According to a new study, our brain starts to eat itself if it hasn’t had enough sleep.
Researchers who studied lab mice, found that ‘clean-up’ cells were more active in their brains when they lacked sleep.
The cells, known as astrocytes, act like mini Hoovers in the brain, sweeping up cells as the brain’s connections become weak and break apart.
‘We show for the first time that portions of synapses are literally eaten by astrocytes because of sleep loss,’ lead author Michele Bellesi told New Scientist.
According to the research team at Italy’s Marche Polytechnic University, the seemingly alarming process is actually a positive thing.
‘They [our synpases] are like old pieces of furniture,’ Bellesi said. ‘And so [they] probably need more attention and cleaning.’
But he added that sleep-deprived brains showed ominous signs of activity that leads to Alzheimer’s. When mice lacked sleep , brain cells called microglials were more active.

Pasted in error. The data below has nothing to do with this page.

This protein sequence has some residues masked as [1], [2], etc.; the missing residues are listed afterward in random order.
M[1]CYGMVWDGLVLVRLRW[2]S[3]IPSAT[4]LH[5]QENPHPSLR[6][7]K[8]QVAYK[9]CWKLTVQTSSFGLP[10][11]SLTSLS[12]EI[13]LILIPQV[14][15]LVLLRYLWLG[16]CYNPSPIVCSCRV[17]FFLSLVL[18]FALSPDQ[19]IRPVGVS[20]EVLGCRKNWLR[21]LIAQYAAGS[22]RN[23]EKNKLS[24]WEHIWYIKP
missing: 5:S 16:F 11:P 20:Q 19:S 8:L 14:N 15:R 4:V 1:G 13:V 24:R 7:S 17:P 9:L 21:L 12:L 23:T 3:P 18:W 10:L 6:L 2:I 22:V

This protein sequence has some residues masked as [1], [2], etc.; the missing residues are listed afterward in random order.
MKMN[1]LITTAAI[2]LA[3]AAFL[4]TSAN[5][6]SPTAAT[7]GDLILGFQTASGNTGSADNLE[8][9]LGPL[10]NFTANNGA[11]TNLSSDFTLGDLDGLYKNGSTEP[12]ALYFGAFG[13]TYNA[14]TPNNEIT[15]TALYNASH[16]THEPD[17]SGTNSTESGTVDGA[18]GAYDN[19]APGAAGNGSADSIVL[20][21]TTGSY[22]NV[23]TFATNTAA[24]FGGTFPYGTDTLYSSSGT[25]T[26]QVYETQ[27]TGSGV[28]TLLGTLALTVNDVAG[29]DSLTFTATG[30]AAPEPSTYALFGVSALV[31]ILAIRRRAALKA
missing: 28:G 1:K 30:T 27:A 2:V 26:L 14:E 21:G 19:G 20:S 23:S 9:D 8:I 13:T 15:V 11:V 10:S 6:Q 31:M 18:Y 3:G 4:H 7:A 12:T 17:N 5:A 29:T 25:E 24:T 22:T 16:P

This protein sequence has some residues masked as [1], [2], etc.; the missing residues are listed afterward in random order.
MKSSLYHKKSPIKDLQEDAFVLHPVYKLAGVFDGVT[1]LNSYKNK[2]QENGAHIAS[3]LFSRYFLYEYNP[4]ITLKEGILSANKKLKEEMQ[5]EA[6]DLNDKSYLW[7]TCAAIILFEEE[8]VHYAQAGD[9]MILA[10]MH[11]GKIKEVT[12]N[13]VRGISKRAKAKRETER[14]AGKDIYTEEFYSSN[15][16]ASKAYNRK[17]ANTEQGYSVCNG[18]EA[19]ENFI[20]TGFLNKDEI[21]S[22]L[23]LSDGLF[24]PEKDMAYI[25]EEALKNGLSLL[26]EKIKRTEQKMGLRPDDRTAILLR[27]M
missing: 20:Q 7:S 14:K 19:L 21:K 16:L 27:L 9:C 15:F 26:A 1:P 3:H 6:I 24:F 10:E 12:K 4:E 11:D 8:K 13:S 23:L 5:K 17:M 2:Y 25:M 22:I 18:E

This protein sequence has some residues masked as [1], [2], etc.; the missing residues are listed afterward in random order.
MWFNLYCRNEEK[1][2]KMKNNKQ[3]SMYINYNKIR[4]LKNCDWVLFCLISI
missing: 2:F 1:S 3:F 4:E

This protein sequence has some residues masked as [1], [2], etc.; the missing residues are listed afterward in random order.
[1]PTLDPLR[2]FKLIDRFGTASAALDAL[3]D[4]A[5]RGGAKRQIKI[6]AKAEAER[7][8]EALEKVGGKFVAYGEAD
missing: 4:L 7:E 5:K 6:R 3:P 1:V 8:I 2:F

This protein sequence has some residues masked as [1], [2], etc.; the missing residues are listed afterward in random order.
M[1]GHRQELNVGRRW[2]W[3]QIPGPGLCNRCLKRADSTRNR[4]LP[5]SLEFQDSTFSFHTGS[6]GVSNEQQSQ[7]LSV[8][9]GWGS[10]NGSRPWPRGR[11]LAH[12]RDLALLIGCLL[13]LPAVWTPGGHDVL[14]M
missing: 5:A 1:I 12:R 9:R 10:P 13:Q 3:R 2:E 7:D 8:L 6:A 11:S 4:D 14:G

‘We already know that sustained microglial activation has been observed in Alzheimer’s and other forms of neurodegeneration,’ Michele said.
The news comes on the heels of research that showed having too little sleep could put people at risk from heart disease.
The study found that having less than six hours sleep a night was associated with a higher risk of death in people with metabolic syndrome – a combination of diabetes, high blood pressure and obesity.